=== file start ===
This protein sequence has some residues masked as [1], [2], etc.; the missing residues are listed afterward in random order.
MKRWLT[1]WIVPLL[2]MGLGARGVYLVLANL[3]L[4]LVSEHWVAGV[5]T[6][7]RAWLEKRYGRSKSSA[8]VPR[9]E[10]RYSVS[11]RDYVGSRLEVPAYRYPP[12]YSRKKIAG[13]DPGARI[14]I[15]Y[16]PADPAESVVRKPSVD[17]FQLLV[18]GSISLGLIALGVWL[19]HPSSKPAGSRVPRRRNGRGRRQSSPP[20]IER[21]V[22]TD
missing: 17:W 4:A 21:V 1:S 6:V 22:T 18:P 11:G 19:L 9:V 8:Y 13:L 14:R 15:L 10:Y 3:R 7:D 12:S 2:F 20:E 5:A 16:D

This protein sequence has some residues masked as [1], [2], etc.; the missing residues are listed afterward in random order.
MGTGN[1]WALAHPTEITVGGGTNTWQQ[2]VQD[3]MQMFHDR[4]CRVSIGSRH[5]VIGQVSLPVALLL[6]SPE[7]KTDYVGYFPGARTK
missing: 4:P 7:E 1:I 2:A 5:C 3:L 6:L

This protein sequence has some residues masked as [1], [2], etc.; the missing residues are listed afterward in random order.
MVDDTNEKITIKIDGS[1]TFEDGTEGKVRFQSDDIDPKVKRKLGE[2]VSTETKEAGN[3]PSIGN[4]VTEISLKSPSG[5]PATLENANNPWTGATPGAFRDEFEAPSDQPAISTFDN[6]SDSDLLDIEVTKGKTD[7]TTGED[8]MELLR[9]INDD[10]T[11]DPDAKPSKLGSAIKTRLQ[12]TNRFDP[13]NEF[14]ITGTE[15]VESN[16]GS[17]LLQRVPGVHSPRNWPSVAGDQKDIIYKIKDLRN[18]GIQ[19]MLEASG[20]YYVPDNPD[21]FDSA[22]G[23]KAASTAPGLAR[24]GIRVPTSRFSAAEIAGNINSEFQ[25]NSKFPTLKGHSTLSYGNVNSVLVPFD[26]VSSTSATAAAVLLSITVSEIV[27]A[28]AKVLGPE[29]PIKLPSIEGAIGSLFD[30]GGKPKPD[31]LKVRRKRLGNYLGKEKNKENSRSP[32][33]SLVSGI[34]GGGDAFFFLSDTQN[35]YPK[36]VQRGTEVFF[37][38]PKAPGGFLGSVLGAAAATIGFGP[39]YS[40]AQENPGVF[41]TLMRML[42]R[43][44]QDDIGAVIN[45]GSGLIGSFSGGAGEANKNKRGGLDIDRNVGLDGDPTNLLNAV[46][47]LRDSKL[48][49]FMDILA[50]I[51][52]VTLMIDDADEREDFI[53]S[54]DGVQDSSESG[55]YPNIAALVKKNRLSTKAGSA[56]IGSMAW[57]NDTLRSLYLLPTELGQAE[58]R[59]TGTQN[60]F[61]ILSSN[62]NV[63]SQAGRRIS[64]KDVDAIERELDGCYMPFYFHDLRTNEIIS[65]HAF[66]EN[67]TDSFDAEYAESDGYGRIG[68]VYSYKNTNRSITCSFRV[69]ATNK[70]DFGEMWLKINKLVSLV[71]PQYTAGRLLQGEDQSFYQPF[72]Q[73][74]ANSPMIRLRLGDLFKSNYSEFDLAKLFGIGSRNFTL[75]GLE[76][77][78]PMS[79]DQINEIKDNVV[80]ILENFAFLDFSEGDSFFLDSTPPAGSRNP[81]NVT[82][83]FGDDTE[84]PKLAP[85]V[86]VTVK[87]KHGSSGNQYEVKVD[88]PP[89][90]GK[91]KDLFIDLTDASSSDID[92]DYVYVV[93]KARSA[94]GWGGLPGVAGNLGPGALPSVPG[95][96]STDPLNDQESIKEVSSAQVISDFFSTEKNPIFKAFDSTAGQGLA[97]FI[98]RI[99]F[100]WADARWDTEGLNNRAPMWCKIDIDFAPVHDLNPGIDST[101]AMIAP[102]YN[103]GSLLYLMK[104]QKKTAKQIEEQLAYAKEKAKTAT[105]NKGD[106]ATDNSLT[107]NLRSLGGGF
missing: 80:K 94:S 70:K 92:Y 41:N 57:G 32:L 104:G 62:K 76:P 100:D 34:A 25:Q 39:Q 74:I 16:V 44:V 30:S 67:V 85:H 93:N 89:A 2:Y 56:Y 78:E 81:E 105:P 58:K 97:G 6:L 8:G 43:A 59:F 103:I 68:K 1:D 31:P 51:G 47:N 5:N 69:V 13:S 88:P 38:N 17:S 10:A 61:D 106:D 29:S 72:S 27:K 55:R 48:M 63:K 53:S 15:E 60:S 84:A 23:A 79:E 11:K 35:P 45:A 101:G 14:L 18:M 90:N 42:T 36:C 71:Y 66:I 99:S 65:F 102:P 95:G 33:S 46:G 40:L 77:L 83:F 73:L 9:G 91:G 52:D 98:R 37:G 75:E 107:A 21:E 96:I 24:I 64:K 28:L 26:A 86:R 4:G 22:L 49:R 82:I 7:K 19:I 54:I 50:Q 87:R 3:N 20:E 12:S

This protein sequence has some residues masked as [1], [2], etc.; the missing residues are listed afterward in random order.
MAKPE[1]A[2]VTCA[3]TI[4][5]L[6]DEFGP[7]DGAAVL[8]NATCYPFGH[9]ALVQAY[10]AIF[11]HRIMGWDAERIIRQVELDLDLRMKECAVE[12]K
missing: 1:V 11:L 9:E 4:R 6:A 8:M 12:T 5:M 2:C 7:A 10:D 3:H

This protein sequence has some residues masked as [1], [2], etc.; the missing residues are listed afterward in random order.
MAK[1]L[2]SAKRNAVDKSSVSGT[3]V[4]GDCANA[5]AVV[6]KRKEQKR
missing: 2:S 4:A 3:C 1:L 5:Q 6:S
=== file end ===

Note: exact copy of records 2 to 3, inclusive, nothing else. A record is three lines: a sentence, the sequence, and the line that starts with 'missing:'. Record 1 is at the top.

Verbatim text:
This protein sequence has some residues masked as [1], [2], etc.; the missing residues are listed afterward in random order.
MGTGN[1]WALAHPTEITVGGGTNTWQQ[2]VQD[3]MQMFHDR[4]CRVSIGSRH[5]VIGQVSLPVALLL[6]SPE[7]KTDYVGYFPGARTK
missing: 4:P 7:E 1:I 2:A 5:C 3:L 6:L

This protein sequence has some residues masked as [1], [2], etc.; the missing residues are listed afterward in random order.
MVDDTNEKITIKIDGS[1]TFEDGTEGKVRFQSDDIDPKVKRKLGE[2]VSTETKEAGN[3]PSIGN[4]VTEISLKSPSG[5]PATLENANNPWTGATPGAFRDEFEAPSDQPAISTFDN[6]SDSDLLDIEVTKGKTD[7]TTGED[8]MELLR[9]INDD[10]T[11]DPDAKPSKLGSAIKTRLQ[12]TNRFDP[13]NEF[14]ITGTE[15]VESN[16]GS[17]LLQRVPGVHSPRNWPSVAGDQKDIIYKIKDLRN[18]GIQ[19]MLEASG[20]YYVPDNPD[21]FDSA[22]G[23]KAASTAPGLAR[24]GIRVPTSRFSAAEIAGNINSEFQ[25]NSKFPTLKGHSTLSYGNVNSVLVPFD[26]VSSTSATAAAVLLSITVSEIV[27]A[28]AKVLGPE[29]PIKLPSIEGAIGSLFD[30]GGKPKPD[31]LKVRRKRLGNYLGKEKNKENSRSP[32][33]SLVSGI[34]GGGDAFFFLSDTQN[35]YPK[36]VQRGTEVFF[37][38]PKAPGGFLGSVLGAAAATIGFGP[39]YS[40]AQENPGVF[41]TLMRML[42]R[43][44]QDDIGAVIN[45]GSGLIGSFSGGAGEANKNKRGGLDIDRNVGLDGDPTNLLNAV[46][47]LRDSKL[48][49]FMDILA[50]I[51][52]VTLMIDDADEREDFI[53]S[54]DGVQDSSESG[55]YPNIAALVKKNRLSTKAGSA[56]IGSMAW[57]NDTLRSLYLLPTELGQAE[58]R[59]TGTQN[60]F[61]ILSSN[62]NV[63]SQAGRRIS[64]KDVDAIERELDGCYMPFYFHDLRTNEIIS[65]HAF[66]EN[67]TDSFDAEYAESDGYGRIG[68]VYSYKNTNRSITCSFRV[69]ATNK[70]DFGEMWLKINKLVSLV[71]PQYTAGRLLQGEDQSFYQPF[72]Q[73][74]ANSPMIRLRLGDLFKSNYSEFDLAKLFGIGSRNFTL[75]GLE[76][77][78]PMS[79]DQINEIKDNVV[80]ILENFAFLDFSEGDSFFLDSTPPAGSRNP[81]NVT[82][83]FGDDTE[84]PKLAP[85]V[86]VTVK[87]KHGSSGNQYEVKVD[88]PP[89][90]GK[91]KDLFIDLTDASSSDID[92]DYVYVV[93]KARSA[94]GWGGLPGVAGNLGPGALPSVPG[95][96]STDPLNDQESIKEVSSAQVISDFFSTEKNPIFKAFDSTAGQGLA[97]FI[98]RI[99]F[100]WADARWDTEGLNNRAPMWCKIDIDFAPVHDLNPGIDST[101]AMIAP[102]YN[103]GSLLYLMK[104]QKKTAKQIEEQLAYAKEKAKTAT[105]NKGD[106]ATDNSLT[107]NLRSLGGGF
missing: 80:K 94:S 70:K 92:Y 41:N 57:G 32:L 104:G 62:K 76:P 100:D 34:A 25:Q 39:Q 74:I 16:V 44:V 30:S 67:V 85:H 93:N 89:A 2:Y 56:Y 78:E 81:E 105:P 58:K 97:G 6:L 8:G 43:A 59:F 103:I 68:K 1:D 31:P 51:G 47:N 5:N 69:V 13:S 88:P 38:N 17:S 10:A 61:D 106:D 29:S 72:S 27:K 55:R 48:M 63:K 53:S 15:E 60:S 84:A 23:A 79:E 11:K 35:P 45:A 101:G 14:L 18:M 90:N 42:T 36:C 71:Y 66:I 99:S 65:F 102:P 95:G 33:S 46:G 40:L 77:L 83:F 73:L 9:G 91:G 52:D 98:R 37:G 75:E 107:A 21:E 96:I 24:I 64:K 28:L 26:A 86:R 4:G 22:L 49:R 82:I 7:K 19:I 54:I 50:Q 87:R 3:N 20:E 12:S